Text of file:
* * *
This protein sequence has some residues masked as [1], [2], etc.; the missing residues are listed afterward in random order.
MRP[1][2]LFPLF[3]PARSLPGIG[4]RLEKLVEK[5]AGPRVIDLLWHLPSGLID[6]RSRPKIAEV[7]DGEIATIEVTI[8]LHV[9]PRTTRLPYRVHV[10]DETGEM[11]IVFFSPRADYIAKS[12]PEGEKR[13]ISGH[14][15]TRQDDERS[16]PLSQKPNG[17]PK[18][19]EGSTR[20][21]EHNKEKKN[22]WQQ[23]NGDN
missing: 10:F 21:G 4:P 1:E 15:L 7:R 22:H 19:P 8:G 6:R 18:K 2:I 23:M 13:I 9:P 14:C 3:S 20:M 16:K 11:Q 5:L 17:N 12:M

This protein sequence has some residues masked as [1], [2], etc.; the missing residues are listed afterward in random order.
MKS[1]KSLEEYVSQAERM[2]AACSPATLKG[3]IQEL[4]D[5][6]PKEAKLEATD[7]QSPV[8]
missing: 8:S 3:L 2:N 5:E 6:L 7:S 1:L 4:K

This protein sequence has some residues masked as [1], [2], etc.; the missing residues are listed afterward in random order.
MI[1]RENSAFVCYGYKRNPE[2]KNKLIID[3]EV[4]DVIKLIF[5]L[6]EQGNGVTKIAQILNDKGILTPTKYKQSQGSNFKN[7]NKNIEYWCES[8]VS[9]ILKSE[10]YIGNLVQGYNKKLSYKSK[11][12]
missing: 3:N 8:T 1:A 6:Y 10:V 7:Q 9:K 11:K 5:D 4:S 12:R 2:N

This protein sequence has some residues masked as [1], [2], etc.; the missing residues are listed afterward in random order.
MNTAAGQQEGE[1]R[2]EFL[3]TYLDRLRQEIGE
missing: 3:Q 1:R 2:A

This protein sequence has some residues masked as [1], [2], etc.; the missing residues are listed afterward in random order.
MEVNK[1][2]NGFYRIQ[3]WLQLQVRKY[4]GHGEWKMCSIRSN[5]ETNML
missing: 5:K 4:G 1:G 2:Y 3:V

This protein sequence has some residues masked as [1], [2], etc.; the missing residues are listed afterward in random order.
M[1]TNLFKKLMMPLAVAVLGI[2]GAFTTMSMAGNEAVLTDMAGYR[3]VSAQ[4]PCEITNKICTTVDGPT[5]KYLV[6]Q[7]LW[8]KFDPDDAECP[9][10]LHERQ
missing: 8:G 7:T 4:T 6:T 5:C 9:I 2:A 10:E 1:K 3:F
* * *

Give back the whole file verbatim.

This protein sequence has some residues masked as [1], [2], etc.; the missing residues are listed afterward in random order.
MRP[1][2]LFPLF[3]PARSLPGIG[4]RLEKLVEK[5]AGPRVIDLLWHLPSGLID[6]RSRPKIAEV[7]DGEIATIEVTI[8]LHV[9]PRTTRLPYRVHV[10]DETGEM[11]IVFFSPRADYIAKS[12]PEGEKR[13]ISGH[14][15]TRQDDERS[16]PLSQKPNG[17]PK[18][19]EGSTR[20][21]EHNKEKKN[22]WQQ[23]NGDN
missing: 10:F 21:G 4:P 1:E 15:L 7:R 22:H 19:P 8:G 6:R 18:K 2:I 23:M 13:I 9:P 14:C 3:S 20:M 16:K 11:Q 5:L 17:N 12:M

This protein sequence has some residues masked as [1], [2], etc.; the missing residues are listed afterward in random order.
MKS[1]KSLEEYVSQAERM[2]AACSPATLKG[3]IQEL[4]D[5][6]PKEAKLEATD[7]QSPV[8]
missing: 8:S 3:L 2:N 5:E 6:L 7:S 1:L 4:K

This protein sequence has some residues masked as [1], [2], etc.; the missing residues are listed afterward in random order.
MI[1]RENSAFVCYGYKRNPE[2]KNKLIID[3]EV[4]DVIKLIF[5]L[6]EQGNGVTKIAQILNDKGILTPTKYKQSQGSNFKN[7]NKNIEYWCES[8]VS[9]ILKSE[10]YIGNLVQGYNKKLSYKSK[11][12]
missing: 3:N 8:T 1:A 6:Y 10:V 7:Q 9:K 11:K 5:D 4:S 12:R 2:N

This protein sequence has some residues masked as [1], [2], etc.; the missing residues are listed afterward in random order.
MNTAAGQQEGE[1]R[2]EFL[3]TYLDRLRQEIGE
missing: 3:Q 1:R 2:A

This protein sequence has some residues masked as [1], [2], etc.; the missing residues are listed afterward in random order.
MEVNK[1][2]NGFYRIQ[3]WLQLQVRKY[4]GHGEWKMCSIRSN[5]ETNML
missing: 5:K 4:G 1:G 2:Y 3:V

This protein sequence has some residues masked as [1], [2], etc.; the missing residues are listed afterward in random order.
M[1]TNLFKKLMMPLAVAVLGI[2]GAFTTMSMAGNEAVLTDMAGYR[3]VSAQ[4]PCEITNKICTTVDGPT[5]KYLV[6]Q[7]LW[8]KFDPDDAECP[9][10]LHERQ
missing: 8:G 7:T 4:T 6:T 5:C 9:I 2:A 10:E 1:K 3:F